How Victoria Brill kept 150,000 Sarasotans from voting this year.
Maybe it wasn’t surprising Victoria “Vickie” Brill entered the race for Sarasota Supervisor of Elections. Brill, 24, has all sorts of talents. She played softball at George Mason, where she hit .357 in 2008. She loves Sonic and the beach. And as it turned out, she proved incorruptible, accepting no special interest money of any kind for the election—indeed, no money at all. True, none of those things may have equipped her for running the supervisor of elections office, but she does know a thing or two about politics—her father is a Republican fund raiser.
But, alas, Brill’s campaign was not long for this world. She entered the race May 29, and withdrew Sept. 5, having participated just long enough to deny a majority of Sarasota County voters the right to have a say in how they are governed.
It turns out that even though filing official paperwork to the contrary, Brill says she was never actually running for the supervisor’s office in the first place. Her only goal was to stop more than 150,000 independents and Democrats from participating in the democratic process.
You see, no Democrats or independents decided to campaign for the supervisor’s seat this year, leaving just two Republicans to duke it out in the county’s Aug. 14 primary. According to the Florida Constitution, that should have meant all voters had a right to participate. Section 5(b), approved overwhelmingly by Florida voters in 1998, states that “if all candidates for an office have the same party affiliation and the winner will have no opposition in the general election,” then anyone can vote in the race. The idea is to allow everyone to vote in primaries that will end up determining who holds a public office.
Percentage of registered Sarasota County voters who cast a ballot for Supervisor of Elections winner Kathy Dent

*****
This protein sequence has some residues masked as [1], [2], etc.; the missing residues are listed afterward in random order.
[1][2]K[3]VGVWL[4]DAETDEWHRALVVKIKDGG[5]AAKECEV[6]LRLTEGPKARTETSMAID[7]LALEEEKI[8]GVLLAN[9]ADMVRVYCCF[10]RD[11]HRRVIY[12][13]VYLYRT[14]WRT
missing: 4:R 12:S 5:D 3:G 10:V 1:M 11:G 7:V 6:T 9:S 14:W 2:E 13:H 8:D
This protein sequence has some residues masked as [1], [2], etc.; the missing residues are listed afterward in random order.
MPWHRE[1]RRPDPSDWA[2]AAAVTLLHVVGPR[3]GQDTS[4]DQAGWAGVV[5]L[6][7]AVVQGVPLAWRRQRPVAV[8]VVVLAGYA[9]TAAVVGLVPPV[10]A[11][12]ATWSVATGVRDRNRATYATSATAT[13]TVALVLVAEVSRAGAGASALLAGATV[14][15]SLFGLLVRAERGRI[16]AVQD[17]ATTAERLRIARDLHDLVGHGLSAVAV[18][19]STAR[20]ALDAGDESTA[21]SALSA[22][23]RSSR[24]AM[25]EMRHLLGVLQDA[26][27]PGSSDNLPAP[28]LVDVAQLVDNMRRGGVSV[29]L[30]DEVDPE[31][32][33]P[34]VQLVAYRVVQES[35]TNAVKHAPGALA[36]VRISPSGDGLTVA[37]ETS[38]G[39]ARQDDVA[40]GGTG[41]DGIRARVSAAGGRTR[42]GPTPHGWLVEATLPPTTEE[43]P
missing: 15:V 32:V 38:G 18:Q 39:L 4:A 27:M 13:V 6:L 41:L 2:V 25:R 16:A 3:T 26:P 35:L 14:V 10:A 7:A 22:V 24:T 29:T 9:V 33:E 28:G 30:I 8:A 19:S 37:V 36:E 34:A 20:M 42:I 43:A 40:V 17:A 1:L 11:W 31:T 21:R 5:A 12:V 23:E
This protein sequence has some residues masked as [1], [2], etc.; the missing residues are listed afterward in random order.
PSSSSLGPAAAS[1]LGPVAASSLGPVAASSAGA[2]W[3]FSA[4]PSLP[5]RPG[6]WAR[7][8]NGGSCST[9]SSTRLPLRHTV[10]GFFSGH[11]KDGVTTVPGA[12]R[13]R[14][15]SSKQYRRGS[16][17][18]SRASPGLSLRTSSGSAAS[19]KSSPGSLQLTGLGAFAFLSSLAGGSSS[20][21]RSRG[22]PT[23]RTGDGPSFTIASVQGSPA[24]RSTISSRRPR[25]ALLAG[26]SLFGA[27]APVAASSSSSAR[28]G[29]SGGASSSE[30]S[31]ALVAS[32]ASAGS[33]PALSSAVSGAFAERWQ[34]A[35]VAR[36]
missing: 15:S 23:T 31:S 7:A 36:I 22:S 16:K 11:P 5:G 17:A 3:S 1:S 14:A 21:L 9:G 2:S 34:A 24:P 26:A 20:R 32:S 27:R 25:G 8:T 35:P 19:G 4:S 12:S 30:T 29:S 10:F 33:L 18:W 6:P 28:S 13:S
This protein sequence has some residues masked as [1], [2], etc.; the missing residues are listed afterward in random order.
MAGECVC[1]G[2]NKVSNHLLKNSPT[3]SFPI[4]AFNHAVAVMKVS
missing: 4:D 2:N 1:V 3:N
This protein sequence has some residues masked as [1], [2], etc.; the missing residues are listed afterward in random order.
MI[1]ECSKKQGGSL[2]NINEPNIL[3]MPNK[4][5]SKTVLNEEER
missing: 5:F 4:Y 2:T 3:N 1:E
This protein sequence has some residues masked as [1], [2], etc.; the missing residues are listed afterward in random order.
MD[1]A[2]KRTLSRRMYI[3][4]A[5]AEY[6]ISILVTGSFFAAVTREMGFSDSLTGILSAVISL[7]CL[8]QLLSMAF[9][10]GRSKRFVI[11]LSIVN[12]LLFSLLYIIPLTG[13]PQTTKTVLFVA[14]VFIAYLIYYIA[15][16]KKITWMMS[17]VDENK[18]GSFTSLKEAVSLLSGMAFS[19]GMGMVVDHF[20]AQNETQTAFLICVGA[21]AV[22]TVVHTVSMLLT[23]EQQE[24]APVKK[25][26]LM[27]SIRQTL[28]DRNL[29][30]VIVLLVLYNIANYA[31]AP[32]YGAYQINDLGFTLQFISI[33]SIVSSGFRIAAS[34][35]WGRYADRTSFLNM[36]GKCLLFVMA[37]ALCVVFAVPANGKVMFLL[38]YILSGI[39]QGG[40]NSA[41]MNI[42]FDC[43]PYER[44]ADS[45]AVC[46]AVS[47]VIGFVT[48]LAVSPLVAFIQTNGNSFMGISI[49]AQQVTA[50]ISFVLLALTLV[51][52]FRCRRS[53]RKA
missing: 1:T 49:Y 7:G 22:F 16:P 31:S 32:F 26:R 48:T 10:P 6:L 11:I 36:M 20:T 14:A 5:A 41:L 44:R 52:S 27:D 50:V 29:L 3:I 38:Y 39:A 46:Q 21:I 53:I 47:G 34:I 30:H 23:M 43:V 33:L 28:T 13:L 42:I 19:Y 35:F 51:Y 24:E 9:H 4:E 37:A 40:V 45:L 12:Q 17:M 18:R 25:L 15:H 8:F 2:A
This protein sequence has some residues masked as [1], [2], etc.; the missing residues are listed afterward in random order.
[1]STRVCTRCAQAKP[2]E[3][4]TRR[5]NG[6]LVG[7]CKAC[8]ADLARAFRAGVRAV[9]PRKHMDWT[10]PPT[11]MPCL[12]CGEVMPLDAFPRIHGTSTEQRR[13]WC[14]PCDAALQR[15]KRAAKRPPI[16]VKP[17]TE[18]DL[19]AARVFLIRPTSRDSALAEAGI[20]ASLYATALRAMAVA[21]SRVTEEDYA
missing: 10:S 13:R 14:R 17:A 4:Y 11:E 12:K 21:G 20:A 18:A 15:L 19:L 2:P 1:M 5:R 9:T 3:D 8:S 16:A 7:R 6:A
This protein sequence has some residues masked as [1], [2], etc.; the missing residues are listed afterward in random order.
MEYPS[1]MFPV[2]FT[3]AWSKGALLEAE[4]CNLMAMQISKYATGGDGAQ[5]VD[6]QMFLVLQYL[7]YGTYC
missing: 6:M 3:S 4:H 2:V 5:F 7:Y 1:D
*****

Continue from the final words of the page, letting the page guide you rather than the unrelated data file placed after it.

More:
That’s not how Brill sees it. “A primary is for a party to choose their candidate,” she maintains. And she doesn’t regret entering the race with no intention of running. “I would do it again,” she says.
To learn more, I visited Tax Collector Barbara Ford-Coates, who, as a member of the Florida Constitution Revision Commission, first proposed the limited open primary amendment. The idea of write-in candidates (whose names don’t even appear on the ballot) qualifying as “opposition” never came up, according to transcripts of three commission meetings.
But that didn’t stop Florida officials from deciding in 2000 that write-in candidates (who pay no fees and collect no signatures) can close primaries that would otherwise be open.
And so here we are, stuck with a flatly anti-democratic loophole that allows candidates to violate the spirit of the constitution, if not its letter. “The issue is not partisan,” Ford-Coates stresses. “Public officials serve the entire public and should be elected by them.” Republicans take advantage of the write-in rule here, but in South Florida, Democrats deny people the right to vote.
According to Deirdre Macnab, president of the nonpartisan League of Women Voters of Florida, the Legislature or the secretary of state could easily fix the rule, but refuse to do so. Macnab calls the loophole “a gross inequity” that shows a “flagrant disregard for what the people wanted,” but says voting rights groups like hers have their hands full now fighting redistricting and ballot access battles. The League may consider advocating for a change to the write-in rule next spring.
“It’s an issue for another day,” Macnab says. Let’s hope that day comes soon.
Three important names in the debate over open primaries.
Sarasota County tax collector
As part of the Florida Constitution Revision Commission, Ford-Coates first proposed the limited open primary idea. “We have basically disenfranchised a great proportion of our electorate,” she said in 1997.
Former Florida secretary of state
Harris was in charge of the Department of State when it decided that write-in candidates could close otherwise open primaries.
Republican Party of Sarasota County chairman
“The ability to vote in one’s own primary … is a privilege affiliated with party membership,” Gruters wrote in a column earlier this year, defending Brill’s action while contradicting the Florida Constitution.